Download Jummah Khutbah Talking Points
While Islam categorically prohibits and denounces all forms of racism, it’s imperative for Muslims to be educated on the roots of structural racism and police brutality in the USA and to be explicit about their support for the Black community in these difficult times. Besides covering the Islamic position on racism, we urge Imams and community leaders to also cover the following points in Friday Khutbahs.
What is structural racism? How does it affect black and brown communities? How does police brutality disproportionately target black people over white people?
- There are various forms of racism that exist. Racism is usually mistaken to be overt prejudice and violence towards another group of people, however, the most dangerous form of racism is structural racism and structural violence.
- Structural racism takes place at an institutional level that systematically disadvantages and marginalizes black people politically, economically, educationally, and socially thus making it extremely difficult and nearly impossible for them to attain any self-autonomy.
- Structural racism in the US has existed since slavery and takes on new forms in today’s society.
- Structural racism imposes pre-existing systems of power on to black communities that are usually tied to capitalism and white supremacy.
- Structural racism also dominates in the media, where negative stereotypes are reinforced through images of black and brown people as violent thugs, terrorists, criminals, and assumed guilty before proven innocent.
- Institutional barriers in addition to prejudice enforced by negative stereotyping creates a very violent form of racism that immediately sees black and brown people as threats to society and strips them of their humanity, thus leading to the justification of violence against them through wars and police brutality.
- Structural racism is found nearly everywhere: it is tied to housing discrimination, gentrification, re-districting zip codes for electoral gains, the school-to-prison pipeline, jail offenses for non-violent offenses, lack of healthcare, Jim Crow laws, etc.
- Structural racism is tied to violent racism. Structures and institutions create the foundations for dehumanization as it creates an environment where black and brown people are seen as lesser, more inferior, uneducated, and criminal due to their lack of political, economic, and social capital.
- Structural racism and marginalization contributes to greater crime in lower socio-economic communities due to the lack of adequate resources and education to tackle social issues, and reinforces a cycle of violence and marginalization.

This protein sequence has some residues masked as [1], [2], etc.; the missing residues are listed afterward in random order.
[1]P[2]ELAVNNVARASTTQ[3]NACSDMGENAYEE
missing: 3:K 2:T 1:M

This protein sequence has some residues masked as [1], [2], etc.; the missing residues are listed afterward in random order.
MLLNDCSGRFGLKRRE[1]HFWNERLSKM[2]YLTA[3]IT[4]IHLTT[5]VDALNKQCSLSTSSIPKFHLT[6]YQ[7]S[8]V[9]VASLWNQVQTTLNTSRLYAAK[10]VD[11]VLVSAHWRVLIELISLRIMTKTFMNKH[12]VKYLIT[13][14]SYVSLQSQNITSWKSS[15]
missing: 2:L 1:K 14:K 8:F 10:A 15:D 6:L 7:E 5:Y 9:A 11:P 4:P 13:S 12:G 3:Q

- Structural systemic racism and institutions rooted in white supremacy prevent transracial solidarity.
- Nearly 1/4th of police brutality incidents are against black people, even though they make up about 13% of the population.
- Black people are 3x more likely to be killed by the police than white people and are less likely to be armed with a weapon than white people.
- 99% of killings by police from 2013-2019 have not resulted in officers being charged in a crime, therefore, leading to nearly zero accountability for police misconduct.
- The legal structure in the US makes it nearly impossible to hold police accountable through criminal prosecution.
How can Muslim immigrants and Black Muslims work together and tackle the Black struggle?
- Imams, religious and community leaders must educate their communities about structural racism, oppression, and the importance of fighting against injustice
- Amplifying and empowering the voices of local black community and religious leaders
- Working together with black community and religious leaders to empower the black community financially, politically, and socially (i.e through Zakat & Sadaqa)
- Volunteering and working with inner city communities and food pantries
- Financing community-based projects in inner cities
- Organizing and protesting against police brutality & sending letters to political officials demanding proper training of law enforcement to de-escalate conflict without weapons or physical violence
- Investing in and amplifying Muslim Black institutions
- For Muslim business owners in inner cities, hire local Black youth, build better relationship with local grassroots organizations and leaders, and educate your workers about structural racism and anti-Blackness biases.